What Is Sparring? (Full Beginner’s Guide)

Sparring is an essential part of most combat sports, it is most often used in training to help the fighter learn new techniques and to enhance their skills.

You can do all workouts relating to your combat sport be it jumping rope, HIIT, or boxing drills but if you don’t spar, you often won’t see an improvement. 

What Is Sparring?

It’s important to note that sparring isn’t fighting, they have completely different objectives so you shouldn’t be afraid of sparring. In this article we will be discussing what sparring is, why it is important and the benefits of it. 

So, What Actually Is Sparring?

Sparring is a way to practice your technique and skills on another person in a controlled and safe setting, the goal is to try to improve you and your partner’s skills by practicing attacking and defensive moves.

You should be working and flowing with each other, sparring isn’t fighting and heavy blows must not be landed. 

Sparring is great for stamina and resistance training as it mimics a real life situation but without the chance for injury to occur like it might in the competition ring.

It takes a lot of self control to spar and it can be quite difficult to learn to not ramp up your punches in the heat of the moment, this doesn’t mean you can’t work hard it just means you have to work hard whilst keeping yourself in check. 

What Does Sparring Involve?

Sparring allows you to test out your skills and techniques that you’ve learned on a sparring partner.

This is a good way to test out your reflexes and your ability to anticipate what your opponent will do next, which is a key thing in a lot of combat sports.

It will usually be a mixture of offensive and defensive moves that you will use in a sparring situation and practicing a routine based on these moves.

It all depends on what combat sport you’re learning, if you’re boxing you’ll only be using your hands and will be practicing how to block an attack and counter it.

If you’re learning a martial art you may be punching, kicking and grappling, which can be quite overwhelming to ensure you keep control to not injure yourself and your sparring partner.

Don’t worry too much, you’ll be supervised by your trainer who will immediately stop the sparring session if something is going wrong, or they will give pointers and tips to help you both out whilst you’re sparring. 

There’s usually three types of sparring, technical sparring, conditional sparring and all out sparring. 

Technical Sparring

Technical sparring is normally used when the fighter wants to perfect a move or a drill and due to this it’s not a great way to develop the fighter’s ability to think in a combat situation.

Technical sparring doesn’t really allow skills to be developed as it’s used to perfect a certain drill in response to a particular situation, but it is great for fighters who are struggling to get to grips with certain movements or routines. 

Conditional Sparring

The trainer will usually set a condition on what can and can’t be done before the actual session begins.

Conditional sparring allows the fighter freedom, they can use what they’ve learnt in the technical sparring session and apply that to the conditional sparring session in whichever way they’d like to develop their skills in a way that suits their fighting style.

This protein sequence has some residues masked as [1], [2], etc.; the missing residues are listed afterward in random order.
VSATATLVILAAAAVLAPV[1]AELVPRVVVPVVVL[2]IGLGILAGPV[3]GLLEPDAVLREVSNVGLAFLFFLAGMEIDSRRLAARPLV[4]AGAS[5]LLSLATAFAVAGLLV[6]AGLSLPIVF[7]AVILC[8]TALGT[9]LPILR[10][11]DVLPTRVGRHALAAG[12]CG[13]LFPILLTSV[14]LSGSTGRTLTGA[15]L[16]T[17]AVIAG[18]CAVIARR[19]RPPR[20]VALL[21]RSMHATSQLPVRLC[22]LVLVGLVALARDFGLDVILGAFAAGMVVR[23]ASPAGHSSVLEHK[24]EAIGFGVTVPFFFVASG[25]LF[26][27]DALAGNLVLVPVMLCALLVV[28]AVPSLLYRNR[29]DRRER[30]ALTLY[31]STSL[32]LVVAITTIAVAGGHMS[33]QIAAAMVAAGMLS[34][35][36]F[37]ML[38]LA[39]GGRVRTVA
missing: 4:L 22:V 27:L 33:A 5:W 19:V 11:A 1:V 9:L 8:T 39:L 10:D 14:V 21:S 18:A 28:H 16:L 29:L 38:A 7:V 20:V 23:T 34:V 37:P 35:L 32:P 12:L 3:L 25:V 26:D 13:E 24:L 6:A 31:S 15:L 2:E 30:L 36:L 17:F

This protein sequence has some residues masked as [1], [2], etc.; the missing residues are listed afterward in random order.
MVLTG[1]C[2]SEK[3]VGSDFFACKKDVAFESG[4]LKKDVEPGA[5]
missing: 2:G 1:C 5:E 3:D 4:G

All Out Sparring

All Out Sparring

All out sparring is sparring with no conditions or limitations. It’s essentially a simulation of a real fight, there’s not really much reason to do this unless you’re gearing up for a competition or trying to develop to get to that stage.

It’s effective for fighters to know what a real fight would feel like and how they would deal with the effects of combat stress. 

But the trainers must maintain some control of the session and provide helpful feedback and encouragement if the session isn’t going as planned for either of the fighters, as this can severely affect their confidence of getting into the ring for a real fight if they’re not doing as well as they thought they would. 

The Benefits Of Sparring

Sparring has a number of benefits for anyone training in a combat sport. 

It Increases Your Confidence 

Sparring allows you to perform what you’ve learnt on another person which will give you confidence if you’re ever faced with a real life fighting situation.

If you’ve practiced your skills on another person, chances are if you’re faced with a combat situation you’ll feel a lot less nervous as you’ve already practiced your technique on another person. 

It’s Beneficial For Health And Fitness

Sparring is a great form of cardio as you will be performing all the skills and techniques you’ve learnt on another person along with the added stress and adrenaline you’ll get from having to anticipate their next move. 

Your reaction times, reflexes and stamina will also improve if you’re regularly sparring.

You’ll be testing out different scenarios and different techniques against a different person each time (hopefully) in which you’ll have to learn their moves, and how to anticipate their next move.

This will keep you on your toes and ensure you’re constantly alert, improving your fitness levels. 

It Makes You Better At Contact Sport

Sparring allows you to test out any of your skills and techniques on your opponent without the risk of injury or the pressure of a real competition.

Since you’re being supervised, your trainer will be able to give you feedback and encouragement of what you’re doing well and what you can work on more, to make you the best you can possibly be. 

You’ll learn to move with freedom and be spontaneous whilst also remaining controlled which is a key skill to have in the ring and the moves you’ve learnt will kick in which will allow you to react better to the various different situations and different opponents that you may encounter. 

Christopher Anderson
Latest posts by Christopher Anderson (see all)